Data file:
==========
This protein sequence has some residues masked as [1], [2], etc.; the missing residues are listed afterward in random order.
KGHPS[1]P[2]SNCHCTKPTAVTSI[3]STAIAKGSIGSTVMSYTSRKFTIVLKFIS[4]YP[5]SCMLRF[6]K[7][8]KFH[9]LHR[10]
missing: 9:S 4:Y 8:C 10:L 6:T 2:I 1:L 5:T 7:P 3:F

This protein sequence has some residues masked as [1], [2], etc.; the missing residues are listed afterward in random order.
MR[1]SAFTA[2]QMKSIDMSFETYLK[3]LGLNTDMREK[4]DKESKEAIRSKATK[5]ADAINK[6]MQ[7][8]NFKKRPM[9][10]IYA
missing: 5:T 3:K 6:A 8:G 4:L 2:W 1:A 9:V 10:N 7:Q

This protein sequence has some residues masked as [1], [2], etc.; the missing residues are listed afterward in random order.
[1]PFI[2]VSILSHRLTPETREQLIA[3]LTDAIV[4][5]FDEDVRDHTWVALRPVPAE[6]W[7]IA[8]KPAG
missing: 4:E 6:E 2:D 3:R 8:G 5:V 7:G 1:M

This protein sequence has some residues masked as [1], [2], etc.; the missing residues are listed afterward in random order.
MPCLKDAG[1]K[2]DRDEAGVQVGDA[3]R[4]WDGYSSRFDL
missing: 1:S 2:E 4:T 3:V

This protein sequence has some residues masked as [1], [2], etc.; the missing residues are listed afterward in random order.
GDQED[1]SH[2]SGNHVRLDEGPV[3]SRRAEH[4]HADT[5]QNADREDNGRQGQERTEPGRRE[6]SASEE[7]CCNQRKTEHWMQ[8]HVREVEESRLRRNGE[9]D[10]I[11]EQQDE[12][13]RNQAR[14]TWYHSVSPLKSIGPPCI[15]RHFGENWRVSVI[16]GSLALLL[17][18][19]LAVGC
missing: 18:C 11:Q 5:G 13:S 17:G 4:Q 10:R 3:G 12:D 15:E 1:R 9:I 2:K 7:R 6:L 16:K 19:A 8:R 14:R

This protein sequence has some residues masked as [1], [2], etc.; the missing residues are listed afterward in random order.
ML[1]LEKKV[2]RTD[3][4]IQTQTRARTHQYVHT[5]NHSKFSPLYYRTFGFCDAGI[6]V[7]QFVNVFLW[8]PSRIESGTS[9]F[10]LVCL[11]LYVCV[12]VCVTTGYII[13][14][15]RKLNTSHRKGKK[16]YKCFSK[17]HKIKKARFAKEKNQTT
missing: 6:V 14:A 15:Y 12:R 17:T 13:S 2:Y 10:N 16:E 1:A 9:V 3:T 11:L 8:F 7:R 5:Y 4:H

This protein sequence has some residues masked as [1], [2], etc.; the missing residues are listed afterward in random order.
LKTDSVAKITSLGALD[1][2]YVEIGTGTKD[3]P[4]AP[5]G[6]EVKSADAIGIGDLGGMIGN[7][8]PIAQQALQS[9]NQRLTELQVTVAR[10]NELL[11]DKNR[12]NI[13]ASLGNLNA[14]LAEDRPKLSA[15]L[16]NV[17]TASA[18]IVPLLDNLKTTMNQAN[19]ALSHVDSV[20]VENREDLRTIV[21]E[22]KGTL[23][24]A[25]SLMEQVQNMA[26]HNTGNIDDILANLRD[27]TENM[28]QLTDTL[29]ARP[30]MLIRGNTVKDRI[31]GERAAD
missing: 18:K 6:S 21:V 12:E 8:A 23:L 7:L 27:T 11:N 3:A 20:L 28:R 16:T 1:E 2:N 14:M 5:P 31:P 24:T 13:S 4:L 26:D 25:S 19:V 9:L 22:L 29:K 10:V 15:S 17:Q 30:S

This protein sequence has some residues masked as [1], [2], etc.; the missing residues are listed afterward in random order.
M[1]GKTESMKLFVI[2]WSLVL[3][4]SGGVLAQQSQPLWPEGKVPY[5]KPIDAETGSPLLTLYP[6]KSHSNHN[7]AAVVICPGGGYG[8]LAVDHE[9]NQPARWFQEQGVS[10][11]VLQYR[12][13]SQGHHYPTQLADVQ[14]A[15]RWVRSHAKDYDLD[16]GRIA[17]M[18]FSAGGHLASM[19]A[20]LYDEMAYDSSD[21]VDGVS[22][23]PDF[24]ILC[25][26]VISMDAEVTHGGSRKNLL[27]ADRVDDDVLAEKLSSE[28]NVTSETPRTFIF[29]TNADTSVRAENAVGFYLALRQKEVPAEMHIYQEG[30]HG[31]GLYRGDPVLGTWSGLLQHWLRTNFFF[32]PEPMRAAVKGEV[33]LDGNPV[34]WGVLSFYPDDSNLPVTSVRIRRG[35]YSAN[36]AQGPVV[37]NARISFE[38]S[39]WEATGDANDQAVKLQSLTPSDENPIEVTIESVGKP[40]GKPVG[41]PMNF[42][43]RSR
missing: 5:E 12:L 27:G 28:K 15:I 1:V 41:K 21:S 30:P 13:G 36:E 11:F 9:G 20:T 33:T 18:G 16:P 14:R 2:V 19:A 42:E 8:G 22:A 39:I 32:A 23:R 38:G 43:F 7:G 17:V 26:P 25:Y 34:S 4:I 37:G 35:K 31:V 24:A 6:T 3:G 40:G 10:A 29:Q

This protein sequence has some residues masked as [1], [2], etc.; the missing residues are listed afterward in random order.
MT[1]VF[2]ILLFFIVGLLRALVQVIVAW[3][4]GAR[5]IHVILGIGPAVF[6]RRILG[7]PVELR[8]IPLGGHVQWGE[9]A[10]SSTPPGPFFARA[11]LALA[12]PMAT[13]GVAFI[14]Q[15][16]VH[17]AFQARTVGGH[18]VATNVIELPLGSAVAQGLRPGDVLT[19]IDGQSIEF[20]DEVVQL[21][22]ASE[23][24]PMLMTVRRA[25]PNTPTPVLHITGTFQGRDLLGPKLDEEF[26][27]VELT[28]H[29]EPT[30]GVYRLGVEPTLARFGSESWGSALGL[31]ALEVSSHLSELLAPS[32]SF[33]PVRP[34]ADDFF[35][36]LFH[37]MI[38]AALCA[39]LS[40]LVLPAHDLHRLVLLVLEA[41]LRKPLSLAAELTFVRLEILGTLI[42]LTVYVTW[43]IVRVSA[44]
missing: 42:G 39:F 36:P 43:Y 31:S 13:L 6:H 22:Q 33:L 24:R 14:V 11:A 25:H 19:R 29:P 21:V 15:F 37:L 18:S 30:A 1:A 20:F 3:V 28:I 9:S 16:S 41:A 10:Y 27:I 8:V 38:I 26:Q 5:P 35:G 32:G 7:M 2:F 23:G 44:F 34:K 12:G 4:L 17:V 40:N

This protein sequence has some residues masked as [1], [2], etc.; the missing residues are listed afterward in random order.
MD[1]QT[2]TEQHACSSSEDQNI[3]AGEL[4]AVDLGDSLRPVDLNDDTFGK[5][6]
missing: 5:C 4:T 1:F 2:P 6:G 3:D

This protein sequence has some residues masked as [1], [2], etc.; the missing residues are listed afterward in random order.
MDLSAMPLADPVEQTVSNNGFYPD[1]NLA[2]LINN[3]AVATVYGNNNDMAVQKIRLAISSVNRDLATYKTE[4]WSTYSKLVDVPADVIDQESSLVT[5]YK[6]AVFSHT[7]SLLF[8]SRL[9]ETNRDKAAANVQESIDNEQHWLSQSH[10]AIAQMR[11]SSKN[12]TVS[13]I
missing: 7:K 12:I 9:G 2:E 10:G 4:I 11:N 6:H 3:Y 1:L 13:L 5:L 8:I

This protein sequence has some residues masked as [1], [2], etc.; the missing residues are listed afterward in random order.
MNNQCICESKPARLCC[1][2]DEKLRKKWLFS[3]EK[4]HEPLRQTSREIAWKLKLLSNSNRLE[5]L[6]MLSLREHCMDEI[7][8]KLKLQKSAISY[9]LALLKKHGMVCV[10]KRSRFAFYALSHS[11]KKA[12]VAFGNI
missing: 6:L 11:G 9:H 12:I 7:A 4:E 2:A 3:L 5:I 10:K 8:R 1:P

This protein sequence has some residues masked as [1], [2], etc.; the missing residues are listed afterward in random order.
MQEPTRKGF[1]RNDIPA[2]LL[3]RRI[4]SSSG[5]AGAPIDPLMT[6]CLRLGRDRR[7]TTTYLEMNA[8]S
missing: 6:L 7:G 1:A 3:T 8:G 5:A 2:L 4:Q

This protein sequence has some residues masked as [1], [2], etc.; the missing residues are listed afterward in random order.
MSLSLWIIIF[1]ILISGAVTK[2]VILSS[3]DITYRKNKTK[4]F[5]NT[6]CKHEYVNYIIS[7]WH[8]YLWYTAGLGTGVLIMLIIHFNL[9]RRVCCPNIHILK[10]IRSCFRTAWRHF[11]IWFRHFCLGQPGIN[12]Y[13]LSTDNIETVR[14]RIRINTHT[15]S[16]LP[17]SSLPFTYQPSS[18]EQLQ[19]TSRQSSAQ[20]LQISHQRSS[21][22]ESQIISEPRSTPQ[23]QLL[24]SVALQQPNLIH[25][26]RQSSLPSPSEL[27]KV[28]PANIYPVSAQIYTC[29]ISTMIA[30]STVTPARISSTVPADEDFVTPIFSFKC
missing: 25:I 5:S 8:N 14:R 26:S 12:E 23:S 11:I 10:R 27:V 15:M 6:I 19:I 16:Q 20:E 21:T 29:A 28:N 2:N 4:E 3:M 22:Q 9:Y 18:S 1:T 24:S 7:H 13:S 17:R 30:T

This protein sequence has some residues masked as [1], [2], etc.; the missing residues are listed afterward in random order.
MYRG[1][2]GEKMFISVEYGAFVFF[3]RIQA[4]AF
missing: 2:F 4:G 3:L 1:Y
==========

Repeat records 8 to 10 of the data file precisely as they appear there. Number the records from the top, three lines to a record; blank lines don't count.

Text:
This protein sequence has some residues masked as [1], [2], etc.; the missing residues are listed afterward in random order.
M[1]GKTESMKLFVI[2]WSLVL[3][4]SGGVLAQQSQPLWPEGKVPY[5]KPIDAETGSPLLTLYP[6]KSHSNHN[7]AAVVICPGGGYG[8]LAVDHE[9]NQPARWFQEQGVS[10][11]VLQYR[12][13]SQGHHYPTQLADVQ[14]A[15]RWVRSHAKDYDLD[16]GRIA[17]M[18]FSAGGHLASM[19]A[20]LYDEMAYDSSD[21]VDGVS[22][23]PDF[24]ILC[25][26]VISMDAEVTHGGSRKNLL[27]ADRVDDDVLAEKLSSE[28]NVTSETPRTFIF[29]TNADTSVRAENAVGFYLALRQKEVPAEMHIYQEG[30]HG[31]GLYRGDPVLGTWSGLLQHWLRTNFFF[32]PEPMRAAVKGEV[33]LDGNPV[34]WGVLSFYPDDSNLPVTSVRIRRG[35]YSAN[36]AQGPVV[37]NARISFE[38]S[39]WEATGDANDQAVKLQSLTPSDENPIEVTIESVGKP[40]GKPVG[41]PMNF[42][43]RSR
missing: 5:E 12:L 27:G 28:K 15:I 1:V 41:K 21:S 30:P 13:G 36:E 11:F 9:G 20:T 33:T 18:G 16:P 14:R 2:V 19:A 42:E 8:G 22:A 39:I 32:A 23:R 38:G 43:F 7:G 17:V 26:P 25:Y 34:S 4:I 37:G 35:K 31:V 24:A 6:T 3:G 40:G 10:A 29:Q

This protein sequence has some residues masked as [1], [2], etc.; the missing residues are listed afterward in random order.
MT[1]VF[2]ILLFFIVGLLRALVQVIVAW[3][4]GAR[5]IHVILGIGPAVF[6]RRILG[7]PVELR[8]IPLGGHVQWGE[9]A[10]SSTPPGPFFARA[11]LALA[12]PMAT[13]GVAFI[14]Q[15][16]VH[17]AFQARTVGGH[18]VATNVIELPLGSAVAQGLRPGDVLT[19]IDGQSIEF[20]DEVVQL[21][22]ASE[23][24]PMLMTVRRA[25]PNTPTPVLHITGTFQGRDLLGPKLDEEF[26][27]VELT[28]H[29]EPT[30]GVYRLGVEPTLARFGSESWGSALGL[31]ALEVSSHLSELLAPS[32]SF[33]PVRP[34]ADDFF[35][36]LFH[37]MI[38]AALCA[39]LS[40]LVLPAHDLHRLVLLVLEA[41]LRKPLSLAAELTFVRLEILGTLI[42]LTVYVTW[43]IVRVSA[44]
missing: 42:G 39:F 36:P 43:Y 31:S 13:L 6:H 22:Q 33:L 24:R 14:V 11:A 25:H 19:R 29:P 21:V 15:F 37:L 18:S 30:A 1:A 20:F 3:V 28:I 9:S 16:S 41:A 10:Y 27:I 8:V 38:I 26:Q 5:P 35:G 32:G 7:M 2:F 23:G 44:F 34:K 12:G 4:L 17:V 40:N

This protein sequence has some residues masked as [1], [2], etc.; the missing residues are listed afterward in random order.
MD[1]QT[2]TEQHACSSSEDQNI[3]AGEL[4]AVDLGDSLRPVDLNDDTFGK[5][6]
missing: 5:C 4:T 1:F 2:P 6:G 3:D